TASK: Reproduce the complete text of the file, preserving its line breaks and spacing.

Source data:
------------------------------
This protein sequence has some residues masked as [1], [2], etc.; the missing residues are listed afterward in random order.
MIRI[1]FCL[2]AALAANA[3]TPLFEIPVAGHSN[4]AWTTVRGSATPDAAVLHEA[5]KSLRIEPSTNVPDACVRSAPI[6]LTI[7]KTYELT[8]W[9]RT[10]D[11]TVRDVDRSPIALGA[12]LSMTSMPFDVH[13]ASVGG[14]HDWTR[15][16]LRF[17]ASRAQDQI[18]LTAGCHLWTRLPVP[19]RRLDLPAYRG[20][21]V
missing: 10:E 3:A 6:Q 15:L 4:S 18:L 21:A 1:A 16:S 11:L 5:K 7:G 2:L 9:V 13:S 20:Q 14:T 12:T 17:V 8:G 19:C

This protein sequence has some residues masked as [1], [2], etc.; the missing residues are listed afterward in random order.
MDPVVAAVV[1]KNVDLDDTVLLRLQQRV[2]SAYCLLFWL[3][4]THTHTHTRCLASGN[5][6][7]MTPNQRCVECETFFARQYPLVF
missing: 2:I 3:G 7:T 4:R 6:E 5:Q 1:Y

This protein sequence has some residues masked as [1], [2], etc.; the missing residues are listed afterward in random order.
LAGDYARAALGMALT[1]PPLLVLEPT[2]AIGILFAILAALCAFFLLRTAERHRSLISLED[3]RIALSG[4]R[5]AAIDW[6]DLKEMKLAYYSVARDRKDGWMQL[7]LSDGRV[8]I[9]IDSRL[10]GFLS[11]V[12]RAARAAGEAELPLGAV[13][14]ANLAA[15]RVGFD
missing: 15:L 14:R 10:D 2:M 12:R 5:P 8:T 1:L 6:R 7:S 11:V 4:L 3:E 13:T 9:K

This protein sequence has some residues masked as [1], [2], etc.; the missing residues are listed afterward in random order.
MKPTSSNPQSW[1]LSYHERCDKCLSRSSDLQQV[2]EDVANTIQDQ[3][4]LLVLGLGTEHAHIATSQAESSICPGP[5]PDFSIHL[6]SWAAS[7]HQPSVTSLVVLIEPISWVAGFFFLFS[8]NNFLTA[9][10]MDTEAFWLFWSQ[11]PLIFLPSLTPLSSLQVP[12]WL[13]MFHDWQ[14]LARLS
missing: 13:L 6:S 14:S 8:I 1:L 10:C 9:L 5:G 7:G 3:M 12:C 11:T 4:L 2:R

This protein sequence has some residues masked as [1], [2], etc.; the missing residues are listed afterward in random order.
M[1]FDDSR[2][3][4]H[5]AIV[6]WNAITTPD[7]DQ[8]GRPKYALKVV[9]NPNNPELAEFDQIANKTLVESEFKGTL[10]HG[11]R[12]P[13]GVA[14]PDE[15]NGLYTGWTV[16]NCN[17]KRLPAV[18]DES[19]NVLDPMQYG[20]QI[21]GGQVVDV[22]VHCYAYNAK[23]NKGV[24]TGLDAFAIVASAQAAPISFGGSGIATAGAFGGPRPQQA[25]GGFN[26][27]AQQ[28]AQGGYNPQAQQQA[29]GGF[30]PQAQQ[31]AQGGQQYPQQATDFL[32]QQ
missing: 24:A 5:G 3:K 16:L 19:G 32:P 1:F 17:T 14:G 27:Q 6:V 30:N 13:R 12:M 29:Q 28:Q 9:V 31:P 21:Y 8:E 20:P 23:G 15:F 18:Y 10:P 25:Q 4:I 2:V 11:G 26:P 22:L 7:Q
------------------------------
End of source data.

This protein sequence has some residues masked as [1], [2], etc.; the missing residues are listed afterward in random order.
MIRI[1]FCL[2]AALAANA[3]TPLFEIPVAGHSN[4]AWTTVRGSATPDAAVLHEA[5]KSLRIEPSTNVPDACVRSAPI[6]LTI[7]KTYELT[8]W[9]RT[10]D[11]TVRDVDRSPIALGA[12]LSMTSMPFDVH[13]ASVGG[14]HDWTR[15][16]LRF[17]ASRAQDQI[18]LTAGCHLWTRLPVP[19]RRLDLPAYRG[20][21]V
missing: 10:E 3:A 6:Q 15:L 4:S 18:L 21:A 1:A 16:S 11:L 5:K 7:G 2:L 9:V 13:S 20:Q 14:T 12:T 17:V 8:G 19:C

This protein sequence has some residues masked as [1], [2], etc.; the missing residues are listed afterward in random order.
MDPVVAAVV[1]KNVDLDDTVLLRLQQRV[2]SAYCLLFWL[3][4]THTHTHTRCLASGN[5][6][7]MTPNQRCVECETFFARQYPLVF
missing: 2:I 3:G 7:T 4:R 6:E 5:Q 1:Y

This protein sequence has some residues masked as [1], [2], etc.; the missing residues are listed afterward in random order.
LAGDYARAALGMALT[1]PPLLVLEPT[2]AIGILFAILAALCAFFLLRTAERHRSLISLED[3]RIALSG[4]R[5]AAIDW[6]DLKEMKLAYYSVARDRKDGWMQL[7]LSDGRV[8]I[9]IDSRL[10]GFLS[11]V[12]RAARAAGEAELPLGAV[13][14]ANLAA[15]RVGFD
missing: 15:L 14:R 10:D 2:M 12:R 5:P 8:T 1:L 6:R 7:S 11:V 4:L 3:E 13:T 9:K

This protein sequence has some residues masked as [1], [2], etc.; the missing residues are listed afterward in random order.
MKPTSSNPQSW[1]LSYHERCDKCLSRSSDLQQV[2]EDVANTIQDQ[3][4]LLVLGLGTEHAHIATSQAESSICPGP[5]PDFSIHL[6]SWAAS[7]HQPSVTSLVVLIEPISWVAGFFFLFS[8]NNFLTA[9][10]MDTEAFWLFWSQ[11]PLIFLPSLTPLSSLQVP[12]WL[13]MFHDWQ[14]LARLS
missing: 13:L 6:S 14:S 8:I 1:L 10:C 9:L 5:G 7:G 3:M 12:C 11:T 4:L 2:R

This protein sequence has some residues masked as [1], [2], etc.; the missing residues are listed afterward in random order.
M[1]FDDSR[2][3][4]H[5]AIV[6]WNAITTPD[7]DQ[8]GRPKYALKVV[9]NPNNPELAEFDQIANKTLVESEFKGTL[10]HG[11]R[12]P[13]GVA[14]PDE[15]NGLYTGWTV[16]NCN[17]KRLPAV[18]DES[19]NVLDPMQYG[20]QI[21]GGQVVDV[22]VHCYAYNAK[23]NKGV[24]TGLDAFAIVASAQAAPISFGGSGIATAGAFGGPRPQQA[25]GGFN[26][27]AQQ[28]AQGGYNPQAQQQA[29]GGF[30]PQAQQ[31]AQGGQQYPQQATDFL[32]QQ
missing: 24:A 5:G 3:K 16:L 19:G 32:P 1:F 17:T 14:G 27:Q 6:V 30:N 13:R 12:M 29:Q 28:Q 9:V 31:P 21:Y 8:E 20:P 23:G 15:F 18:Y 10:P 25:Q 4:I 2:V 11:G 26:P 22:L 7:Q